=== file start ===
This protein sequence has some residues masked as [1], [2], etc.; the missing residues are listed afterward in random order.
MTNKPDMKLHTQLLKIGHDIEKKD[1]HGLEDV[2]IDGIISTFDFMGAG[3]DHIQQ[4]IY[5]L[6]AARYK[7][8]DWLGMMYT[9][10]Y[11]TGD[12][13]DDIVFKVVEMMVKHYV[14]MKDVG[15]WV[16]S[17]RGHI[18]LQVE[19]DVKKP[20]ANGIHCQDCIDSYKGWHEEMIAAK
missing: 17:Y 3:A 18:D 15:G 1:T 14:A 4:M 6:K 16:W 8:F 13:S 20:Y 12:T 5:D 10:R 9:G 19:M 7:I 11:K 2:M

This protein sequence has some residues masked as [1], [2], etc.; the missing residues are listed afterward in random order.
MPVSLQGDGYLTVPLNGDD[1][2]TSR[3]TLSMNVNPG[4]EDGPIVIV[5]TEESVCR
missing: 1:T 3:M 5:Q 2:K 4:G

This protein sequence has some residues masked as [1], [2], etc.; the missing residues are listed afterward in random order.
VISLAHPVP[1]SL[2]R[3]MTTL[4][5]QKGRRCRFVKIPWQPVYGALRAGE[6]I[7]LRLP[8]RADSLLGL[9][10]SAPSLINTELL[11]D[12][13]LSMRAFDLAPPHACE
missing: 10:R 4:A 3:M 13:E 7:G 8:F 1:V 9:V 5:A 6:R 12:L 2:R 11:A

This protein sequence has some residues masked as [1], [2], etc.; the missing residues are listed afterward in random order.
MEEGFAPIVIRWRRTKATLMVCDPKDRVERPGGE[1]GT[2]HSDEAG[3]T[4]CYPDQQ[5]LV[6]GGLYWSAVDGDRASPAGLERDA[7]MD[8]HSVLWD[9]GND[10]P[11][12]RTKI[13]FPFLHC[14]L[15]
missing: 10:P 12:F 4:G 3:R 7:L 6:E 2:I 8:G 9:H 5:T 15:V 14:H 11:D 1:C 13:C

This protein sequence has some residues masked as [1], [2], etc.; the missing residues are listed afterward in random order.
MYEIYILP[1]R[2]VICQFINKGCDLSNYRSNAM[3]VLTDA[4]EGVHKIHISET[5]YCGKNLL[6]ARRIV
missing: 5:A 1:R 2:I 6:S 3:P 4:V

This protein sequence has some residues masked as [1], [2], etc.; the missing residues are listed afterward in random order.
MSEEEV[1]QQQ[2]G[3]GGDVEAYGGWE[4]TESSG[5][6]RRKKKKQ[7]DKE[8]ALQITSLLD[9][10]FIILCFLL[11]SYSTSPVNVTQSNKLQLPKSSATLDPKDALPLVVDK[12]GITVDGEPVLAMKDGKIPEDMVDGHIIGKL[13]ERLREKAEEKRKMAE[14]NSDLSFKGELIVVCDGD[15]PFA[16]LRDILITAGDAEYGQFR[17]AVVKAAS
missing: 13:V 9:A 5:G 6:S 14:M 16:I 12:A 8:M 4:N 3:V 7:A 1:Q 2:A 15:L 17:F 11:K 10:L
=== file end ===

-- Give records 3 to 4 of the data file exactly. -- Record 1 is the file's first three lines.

This protein sequence has some residues masked as [1], [2], etc.; the missing residues are listed afterward in random order.
VISLAHPVP[1]SL[2]R[3]MTTL[4][5]QKGRRCRFVKIPWQPVYGALRAGE[6]I[7]LRLP[8]RADSLLGL[9][10]SAPSLINTELL[11]D[12][13]LSMRAFDLAPPHACE
missing: 10:R 4:A 3:M 13:E 7:G 8:F 1:V 9:V 5:A 6:R 12:L 2:R 11:A

This protein sequence has some residues masked as [1], [2], etc.; the missing residues are listed afterward in random order.
MEEGFAPIVIRWRRTKATLMVCDPKDRVERPGGE[1]GT[2]HSDEAG[3]T[4]CYPDQQ[5]LV[6]GGLYWSAVDGDRASPAGLERDA[7]MD[8]HSVLWD[9]GND[10]P[11][12]RTKI[13]FPFLHC[14]L[15]
missing: 10:P 12:F 4:G 3:R 7:L 6:E 2:I 8:G 9:H 5:T 15:V 14:H 11:D 1:C 13:C